Health Care Analysis 25 (3):260-274 (2017)

Stephen Holland
University of York
This paper addresses two research questions. The first is theoretical: What is trust? In the first half of this paper we present a distinctive tripartite analysis. We describe three attitudes, here called reliance, specific trust and general trust, each of which is characterised and illustrated. We argue that these attitudes are related, but not reducible, to one another. We suggest that the current impasse in the analysis of trust is in part due to the fact that some writers allude to these distinctions, but unclearly so, whilst others elide them altogether. The second research question focuses on doctor–patient interaction. Trust is often said to be central in medical encounters but this strikes us as too vague. The success of doctor–patient relations in part depends on adopting the most appropriate of the three attitudes we delineate. We argue that reliance is the appropriate attitude for most medical encounters. When circumstances do require trust, the distinction between specific trust and general trust is crucial. We describe medical encounters requiring specific trust. General trust is less often required in medicine; but it is appropriate in some cases and, when called for, it is called for strongly.
Keywords Betrayal  Doctor–patient interaction  Interpersonal relations  Reliance  Trust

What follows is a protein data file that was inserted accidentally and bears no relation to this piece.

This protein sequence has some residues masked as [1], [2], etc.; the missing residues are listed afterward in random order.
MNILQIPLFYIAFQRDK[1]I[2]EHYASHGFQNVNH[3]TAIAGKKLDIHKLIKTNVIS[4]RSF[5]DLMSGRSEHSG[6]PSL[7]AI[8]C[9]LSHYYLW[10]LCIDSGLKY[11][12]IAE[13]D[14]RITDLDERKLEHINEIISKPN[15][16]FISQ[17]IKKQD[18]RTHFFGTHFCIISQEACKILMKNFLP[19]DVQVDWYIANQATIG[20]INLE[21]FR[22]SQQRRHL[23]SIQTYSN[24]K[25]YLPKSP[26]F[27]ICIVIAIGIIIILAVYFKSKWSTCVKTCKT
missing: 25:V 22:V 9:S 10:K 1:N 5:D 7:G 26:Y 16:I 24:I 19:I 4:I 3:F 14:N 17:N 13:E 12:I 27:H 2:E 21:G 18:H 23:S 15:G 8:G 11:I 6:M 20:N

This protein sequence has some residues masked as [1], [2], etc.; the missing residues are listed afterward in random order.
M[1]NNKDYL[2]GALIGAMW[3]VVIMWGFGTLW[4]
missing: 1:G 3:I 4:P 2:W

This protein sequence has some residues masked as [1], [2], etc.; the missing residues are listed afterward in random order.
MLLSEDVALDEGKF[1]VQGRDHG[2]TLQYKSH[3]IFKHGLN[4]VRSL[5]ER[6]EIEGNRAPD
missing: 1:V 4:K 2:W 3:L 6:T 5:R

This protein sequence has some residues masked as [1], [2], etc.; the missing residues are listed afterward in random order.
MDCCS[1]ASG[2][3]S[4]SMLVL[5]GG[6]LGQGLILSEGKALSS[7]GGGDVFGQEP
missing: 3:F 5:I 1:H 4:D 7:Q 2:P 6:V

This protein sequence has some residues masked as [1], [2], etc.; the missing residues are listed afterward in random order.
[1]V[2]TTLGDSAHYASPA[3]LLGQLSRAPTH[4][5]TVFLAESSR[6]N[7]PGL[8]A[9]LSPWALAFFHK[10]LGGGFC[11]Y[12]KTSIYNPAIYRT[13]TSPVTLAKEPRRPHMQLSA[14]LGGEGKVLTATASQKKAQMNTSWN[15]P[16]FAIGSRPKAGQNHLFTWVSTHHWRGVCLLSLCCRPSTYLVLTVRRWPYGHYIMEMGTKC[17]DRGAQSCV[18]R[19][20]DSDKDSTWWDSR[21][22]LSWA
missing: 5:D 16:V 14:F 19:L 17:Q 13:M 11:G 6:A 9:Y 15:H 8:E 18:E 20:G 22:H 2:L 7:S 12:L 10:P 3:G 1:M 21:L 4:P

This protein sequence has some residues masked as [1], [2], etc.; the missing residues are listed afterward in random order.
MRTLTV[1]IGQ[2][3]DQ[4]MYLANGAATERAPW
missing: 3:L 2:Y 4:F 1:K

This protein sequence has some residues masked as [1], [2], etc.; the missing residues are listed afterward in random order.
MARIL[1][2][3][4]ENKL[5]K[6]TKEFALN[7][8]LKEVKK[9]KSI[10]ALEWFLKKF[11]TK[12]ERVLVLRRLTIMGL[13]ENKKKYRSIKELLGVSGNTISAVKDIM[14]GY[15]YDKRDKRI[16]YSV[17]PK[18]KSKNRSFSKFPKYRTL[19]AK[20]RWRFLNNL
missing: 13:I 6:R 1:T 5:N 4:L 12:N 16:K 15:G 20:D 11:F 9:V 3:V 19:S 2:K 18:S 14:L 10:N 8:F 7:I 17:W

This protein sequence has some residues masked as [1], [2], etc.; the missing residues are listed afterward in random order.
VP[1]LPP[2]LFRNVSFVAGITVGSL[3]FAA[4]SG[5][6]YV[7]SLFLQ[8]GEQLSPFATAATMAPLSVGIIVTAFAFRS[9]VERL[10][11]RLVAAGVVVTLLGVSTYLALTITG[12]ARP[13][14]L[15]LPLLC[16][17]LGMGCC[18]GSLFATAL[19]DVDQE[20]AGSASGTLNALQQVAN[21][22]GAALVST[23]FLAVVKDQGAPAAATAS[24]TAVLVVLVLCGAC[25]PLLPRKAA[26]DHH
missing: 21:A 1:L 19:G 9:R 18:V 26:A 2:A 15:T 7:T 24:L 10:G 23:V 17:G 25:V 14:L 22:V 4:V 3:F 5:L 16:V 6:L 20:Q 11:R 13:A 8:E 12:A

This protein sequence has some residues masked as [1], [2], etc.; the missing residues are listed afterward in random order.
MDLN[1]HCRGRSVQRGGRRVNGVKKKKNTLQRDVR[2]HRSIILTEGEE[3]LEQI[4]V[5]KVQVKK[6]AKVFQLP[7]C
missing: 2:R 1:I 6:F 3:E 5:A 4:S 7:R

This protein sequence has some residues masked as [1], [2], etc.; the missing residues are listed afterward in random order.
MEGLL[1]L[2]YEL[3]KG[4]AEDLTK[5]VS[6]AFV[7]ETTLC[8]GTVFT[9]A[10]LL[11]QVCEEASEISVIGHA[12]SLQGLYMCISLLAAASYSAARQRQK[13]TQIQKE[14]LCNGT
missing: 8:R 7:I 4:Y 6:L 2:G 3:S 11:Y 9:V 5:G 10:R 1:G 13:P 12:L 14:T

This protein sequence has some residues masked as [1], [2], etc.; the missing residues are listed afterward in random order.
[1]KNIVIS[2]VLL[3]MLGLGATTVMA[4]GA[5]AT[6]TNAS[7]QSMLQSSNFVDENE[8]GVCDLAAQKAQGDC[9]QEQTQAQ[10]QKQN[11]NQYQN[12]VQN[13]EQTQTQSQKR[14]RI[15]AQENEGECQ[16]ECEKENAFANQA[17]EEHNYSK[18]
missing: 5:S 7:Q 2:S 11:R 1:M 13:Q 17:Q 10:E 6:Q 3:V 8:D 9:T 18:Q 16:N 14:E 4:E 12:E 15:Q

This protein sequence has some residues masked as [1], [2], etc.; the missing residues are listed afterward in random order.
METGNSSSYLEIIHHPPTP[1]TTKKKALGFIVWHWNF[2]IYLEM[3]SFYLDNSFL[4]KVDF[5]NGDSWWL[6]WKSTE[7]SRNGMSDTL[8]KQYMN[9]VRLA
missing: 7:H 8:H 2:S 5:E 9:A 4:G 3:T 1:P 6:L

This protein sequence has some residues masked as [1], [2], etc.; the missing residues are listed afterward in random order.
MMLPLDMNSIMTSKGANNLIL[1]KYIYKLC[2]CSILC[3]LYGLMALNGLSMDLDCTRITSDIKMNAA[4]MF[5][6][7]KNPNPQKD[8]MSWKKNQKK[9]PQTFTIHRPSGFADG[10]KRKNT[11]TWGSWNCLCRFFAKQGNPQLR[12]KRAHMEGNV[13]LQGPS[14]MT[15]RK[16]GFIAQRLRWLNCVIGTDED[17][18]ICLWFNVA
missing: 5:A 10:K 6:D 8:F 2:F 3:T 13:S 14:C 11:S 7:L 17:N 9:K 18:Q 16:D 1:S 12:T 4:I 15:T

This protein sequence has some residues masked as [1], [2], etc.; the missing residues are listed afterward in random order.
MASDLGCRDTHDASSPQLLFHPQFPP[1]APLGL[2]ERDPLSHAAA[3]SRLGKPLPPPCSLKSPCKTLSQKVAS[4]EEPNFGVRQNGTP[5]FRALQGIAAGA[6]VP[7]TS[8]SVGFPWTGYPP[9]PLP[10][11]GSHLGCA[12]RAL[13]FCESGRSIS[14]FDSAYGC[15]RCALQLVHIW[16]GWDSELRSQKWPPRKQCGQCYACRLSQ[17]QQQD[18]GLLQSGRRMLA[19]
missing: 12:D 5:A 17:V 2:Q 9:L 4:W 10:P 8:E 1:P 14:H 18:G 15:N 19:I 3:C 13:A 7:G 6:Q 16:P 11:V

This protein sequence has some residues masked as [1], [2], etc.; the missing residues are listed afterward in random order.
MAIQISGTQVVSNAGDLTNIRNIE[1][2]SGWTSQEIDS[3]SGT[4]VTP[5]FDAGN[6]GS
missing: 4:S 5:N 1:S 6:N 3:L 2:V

Categories (categorize this paper)
DOI 10.1007/s10728-015-0293-z
Edit this record
Mark as duplicate
Export citation
Find it on Scholar
Request removal from index
Revision history

Download options

PhilArchive copy

Upload a copy of this paper     Check publisher's policy     Papers currently archived: 70,079
External links

Setup an account with your affiliations in order to access resources via your University's proxy server
Configure custom proxy (use this if your affiliation does not provide a proxy)
Through your library

References found in this work BETA

Trust and Antitrust.Annette Baier - 1986 - Ethics 96 (2):231-260.
Knowledge on Trust.Paul Faulkner - 2011 - Oxford University Press.
Deciding to Trust, Coming to Believe.Richard Holton - 1994 - Australasian Journal of Philosophy 72 (1):63 – 76.

View all 14 references / Add more references

Citations of this work BETA

Add more citations

Similar books and articles

Trust: The Scarcest of Medical Resources.Patricia Illingworth - 2002 - Journal of Medicine and Philosophy 27 (1):31 – 46.
Public Trust.Cynthia Townley & Jay L. Garfield - 2013 - In Cynthia Townley & P. Maleka (eds.), Trust: Analytic and Applied Perspectives. Amsterdam: Rodopi.
Trust and Trustworthiness.Stephen Wright - 2010 - Philosophia 38 (3):615-627.
Trust in Strangers, Trust in Friends.Jessica Miller - 2003 - Philosophy in the Contemporary World 10 (1):17-22.
Trust and Distrust in Cpr Decisions.Barbara Hayes - 2010 - Journal of Bioethical Inquiry 7 (1):111-122.
Deciding to Trust, Coming to Believe.Richard Holton - 1994 - Australasian Journal of Philosophy 72 (1):63 – 76.
The Nature of Epistemic Trust.Benjamin W. McCraw - 2015 - Social Epistemology 29 (4):413-430.
Is There a Moral Duty for Doctors to Trust Patients?W. A. Rogers - 2002 - Journal of Medical Ethics 28 (2):77-80.
Christian and Secular Dimensions of the Doctor-Patient Relationship.Dana Cojocaru, Sorin Cace & Cristina Gavrilovici - 2013 - Journal for the Study of Religions and Ideologies 12 (34):37-56.
Defining Trust and E-Trust: Old Theories and New Problems.Mariarosaria Taddeo - 2009 - International Journal of Technology and Human Interaction (IJTHI) Official Publication of the Information Resources Management Association 5 (2):23-35.


Added to PP index

Total views
23 ( #492,661 of 2,506,109 )

Recent downloads (6 months)
2 ( #277,380 of 2,506,109 )

How can I increase my downloads?


My notes